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Almajiris Are Good Boys

Murtala Ahmad Abulfathi, a Maiduguri-based Islamic scholar, is also a director in A. A Foundation, a group of schools concerned with the propagation of Islam. In this interview with Anthony Akaeze, assistant editor, in Maiduguri, recently, Abulfathi provides an insight into the nature of the Tsangaya educational system, the traditional form of education that is popular in the northern part of the country. Excerpts:

Newswatch: How did you come about your foundation?

Abulfathi: We inherited it from our father. Our father, Sheikh Ahmad Abulfathi is a well known scholar. He also inherited it from his father. That’s how it’s been.

 

Newswatch: How long has the school existed?

Abulfathi: In our family, it’s almost 200 years.

 

Newswatch: Is it just about Islamic education?

Abulfathi: Yeah, we have where we combine it with western education. It depends on choice. We move with the people. We don’t impose things on people. I, a sheikh’s son, is an example. I go even to Britain. I stayed in Britain for two years. But my foundation has never been formal. I’ve never been in primary or secondary school. I was taught under a tree. Talking of begging, I was one of the beggars on the street in a town near Saiyekara. I stayed there for three years with my teacher.

 

Newswatch: Is that part of what Islam demands?

Abulfathi: No, it’s a matter of training. This is one of the training of the Arabs, the earliest muslims. It was the way they trained their young ones. They took them in their early years to where they had nobody, in order to bring them up to learn to endure hardship. It’s part of the self-reliance training, to teach them how to live.

 

Newswatch: So, how do you feel, when you hear, for instance, that people recruit these young boys to do their bidding, like serving as political thugs?

Abulfathi: I don’t agree with that. The people who are saying that the Almajiris are the ones doing such things are wrong. The people who do such things are of the informal schools where the authorities don’t take their responsibilities seriously. Almajiri are good boys. You see him begging. If you scare him away, he goes with a smile; if you ask him to come, he comes with a smile. However, there’s a certain age he would reach and you won’t find him on the streets begging. They have an age limit, and from there, they would graduate to cutting nails or some other jobs, for a fee. And it’s not that they enjoy begging, it’s just a way of surviving. The Almajiris are not what people label them, no. Each Almajiri has  a leader. The fact that they are found on the streets doesn’t remove from that fact.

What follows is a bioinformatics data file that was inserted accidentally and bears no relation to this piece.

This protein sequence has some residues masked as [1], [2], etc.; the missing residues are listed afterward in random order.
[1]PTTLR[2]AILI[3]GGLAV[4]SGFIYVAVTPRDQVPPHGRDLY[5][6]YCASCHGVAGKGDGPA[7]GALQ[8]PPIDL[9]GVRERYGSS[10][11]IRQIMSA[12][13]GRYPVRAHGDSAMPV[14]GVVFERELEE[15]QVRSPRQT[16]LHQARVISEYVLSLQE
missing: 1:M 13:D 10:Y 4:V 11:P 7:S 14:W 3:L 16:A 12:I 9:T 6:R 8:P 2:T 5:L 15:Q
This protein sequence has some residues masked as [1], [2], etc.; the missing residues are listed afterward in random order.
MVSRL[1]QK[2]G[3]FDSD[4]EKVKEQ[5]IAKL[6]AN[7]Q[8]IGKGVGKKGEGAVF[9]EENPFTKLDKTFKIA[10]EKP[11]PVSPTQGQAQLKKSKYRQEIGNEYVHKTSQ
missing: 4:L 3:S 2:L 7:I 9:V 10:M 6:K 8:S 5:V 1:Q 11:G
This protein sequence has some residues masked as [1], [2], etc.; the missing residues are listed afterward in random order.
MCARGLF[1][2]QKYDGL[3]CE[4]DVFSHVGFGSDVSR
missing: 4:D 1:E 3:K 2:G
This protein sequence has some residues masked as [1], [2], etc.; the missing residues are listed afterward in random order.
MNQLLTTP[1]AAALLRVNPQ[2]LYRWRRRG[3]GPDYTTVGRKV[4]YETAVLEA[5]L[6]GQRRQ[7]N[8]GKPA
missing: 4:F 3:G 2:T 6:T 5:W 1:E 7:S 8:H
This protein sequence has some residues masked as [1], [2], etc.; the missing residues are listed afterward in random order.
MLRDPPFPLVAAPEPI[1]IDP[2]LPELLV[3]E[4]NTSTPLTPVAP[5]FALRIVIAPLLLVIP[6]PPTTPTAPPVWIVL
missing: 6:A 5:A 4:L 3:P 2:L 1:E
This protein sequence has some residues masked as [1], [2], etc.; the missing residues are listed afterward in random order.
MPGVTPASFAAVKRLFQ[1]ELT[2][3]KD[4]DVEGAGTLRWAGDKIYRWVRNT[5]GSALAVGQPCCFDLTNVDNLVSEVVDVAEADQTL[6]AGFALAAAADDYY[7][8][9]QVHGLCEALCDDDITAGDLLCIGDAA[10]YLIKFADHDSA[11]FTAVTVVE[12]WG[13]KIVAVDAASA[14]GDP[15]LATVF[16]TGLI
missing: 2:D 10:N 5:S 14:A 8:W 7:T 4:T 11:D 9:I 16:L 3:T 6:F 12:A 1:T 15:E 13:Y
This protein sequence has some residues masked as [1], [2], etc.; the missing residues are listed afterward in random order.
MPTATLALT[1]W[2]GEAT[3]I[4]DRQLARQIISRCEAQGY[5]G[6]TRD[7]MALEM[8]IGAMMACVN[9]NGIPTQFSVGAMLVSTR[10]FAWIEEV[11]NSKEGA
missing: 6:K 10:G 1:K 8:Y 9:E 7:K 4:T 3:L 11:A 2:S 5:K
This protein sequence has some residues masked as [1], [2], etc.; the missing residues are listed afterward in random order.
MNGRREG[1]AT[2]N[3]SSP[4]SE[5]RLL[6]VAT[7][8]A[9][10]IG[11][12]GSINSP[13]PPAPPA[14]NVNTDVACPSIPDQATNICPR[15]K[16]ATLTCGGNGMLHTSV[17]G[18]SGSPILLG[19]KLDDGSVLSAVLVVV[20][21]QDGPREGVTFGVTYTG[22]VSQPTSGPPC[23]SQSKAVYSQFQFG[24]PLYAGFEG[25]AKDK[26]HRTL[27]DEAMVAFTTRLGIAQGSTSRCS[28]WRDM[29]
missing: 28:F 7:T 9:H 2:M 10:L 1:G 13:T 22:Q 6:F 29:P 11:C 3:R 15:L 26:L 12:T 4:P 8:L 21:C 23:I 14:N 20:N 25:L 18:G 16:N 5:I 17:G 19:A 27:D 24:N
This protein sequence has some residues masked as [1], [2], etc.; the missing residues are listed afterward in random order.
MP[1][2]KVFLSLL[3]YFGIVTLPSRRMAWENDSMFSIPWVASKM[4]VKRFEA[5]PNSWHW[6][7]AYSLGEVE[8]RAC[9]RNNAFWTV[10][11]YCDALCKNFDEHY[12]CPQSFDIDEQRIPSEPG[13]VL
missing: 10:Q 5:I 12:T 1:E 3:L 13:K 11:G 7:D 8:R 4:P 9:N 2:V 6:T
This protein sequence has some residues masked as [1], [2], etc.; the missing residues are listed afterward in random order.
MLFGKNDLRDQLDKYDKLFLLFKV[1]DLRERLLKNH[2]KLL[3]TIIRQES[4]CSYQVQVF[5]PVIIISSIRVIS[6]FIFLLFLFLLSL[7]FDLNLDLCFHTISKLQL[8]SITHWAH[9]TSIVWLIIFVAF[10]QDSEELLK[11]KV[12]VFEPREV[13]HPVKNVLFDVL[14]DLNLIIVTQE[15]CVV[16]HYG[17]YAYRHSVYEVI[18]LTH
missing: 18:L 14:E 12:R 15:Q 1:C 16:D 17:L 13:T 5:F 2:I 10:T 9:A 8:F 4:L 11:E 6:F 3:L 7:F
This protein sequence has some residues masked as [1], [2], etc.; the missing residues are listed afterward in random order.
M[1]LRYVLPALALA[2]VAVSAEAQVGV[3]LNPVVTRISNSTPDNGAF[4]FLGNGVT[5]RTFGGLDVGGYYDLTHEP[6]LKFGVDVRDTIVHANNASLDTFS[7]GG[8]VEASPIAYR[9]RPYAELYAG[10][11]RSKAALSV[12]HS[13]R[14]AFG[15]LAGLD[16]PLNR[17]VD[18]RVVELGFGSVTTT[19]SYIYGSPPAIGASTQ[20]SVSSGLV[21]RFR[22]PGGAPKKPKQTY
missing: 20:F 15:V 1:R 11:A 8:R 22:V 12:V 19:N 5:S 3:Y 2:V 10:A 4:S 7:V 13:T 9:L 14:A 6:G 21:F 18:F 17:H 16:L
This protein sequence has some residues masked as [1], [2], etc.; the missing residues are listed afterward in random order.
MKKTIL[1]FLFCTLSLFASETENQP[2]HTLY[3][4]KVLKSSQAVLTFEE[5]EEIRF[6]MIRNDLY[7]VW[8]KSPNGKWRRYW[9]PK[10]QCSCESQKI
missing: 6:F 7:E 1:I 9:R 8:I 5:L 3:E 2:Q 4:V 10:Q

Newswatch: Do they give you some of the gifts they get from people?

Abulfathi: No. What they get is not enough for them. Where are the generous people to give them gifts that will be enough to share with me or any of their teachers? The idea is not to give anything to anybody. It’s simply a matter of, since I cannot give you, go and fend for yourself.

 

Newswatch: What do you make of President Jonathan’s plans to assist the Almajiris live a better life by making better provision for their welfare as he promised during the campaign.

Abulfathi: I don’t know what his plans are. Mostly, I take the politicians promise as a politician’s promise. Until I see it happen… I rather agree with the ways of foreign non governmental organisations who will come and ask questions and visit the sites and bring their money to assist. Not people who will award the contract to a local government  chairman or whoever, without anyone monitoring them, who will embezzle the money without caring whether anyone dies as a result. They do whatever they want.

 

Newswatch: How do you recruit your pupils?

Abulfathi: You know, I told you we have a long history of teaching. Two hundred years is probably a long time to be known and reckoned with.

 

Newswatch: Must one be poor to be admitted?

Abulfathi: No, it cuts across. You bring your child or children to us and we ask what you expect of  us. You may say, I want him to study only the Koran. Then, we would ask: what are your plans? We tell you, ‘this is what we have. This is the accommodation we have. If we have so many guests, some people will sleep inside, some will sleep outside.’ If it doesn’t suit you, there are so many places you can rent. But the problem is, you don’t have someone to guide your child there. So, we may ask you to buy mattress and net or whatever you want to buy, and leave your child with a guardian. We can use part of the classroom or mosque for accommodation. For food, it is never enough.

 

Newswatch: Do the parents support you in the aspect of food provision?

Abulfathi: Some of them support. For example, I have four children who were brought from Kano. When I was in Kano, the parent brought his four children to me. He sponsors his children. Whenever they need assistance, he would make provision for them and send it. That’s for his children. But many others do not have the means. The challenges are there but it’s not a bad system. The intention is good. Have you seen any Almajiri looking for job? They employ themselves. Immediately they finish their studies, they employ themselves. Go to all these small scale industries and you will see them. The shoe shining business they do, for instance, is done when they are still studying. Most of these petty traders are products of these type of schools.

 

Newswatch: Do you teach them how to make crafts?

Abulfathi: We don’t. They find people who teach them that. We only teach them how to read and write and how to behave well in the society. That’s the major function of Sangaya.

 

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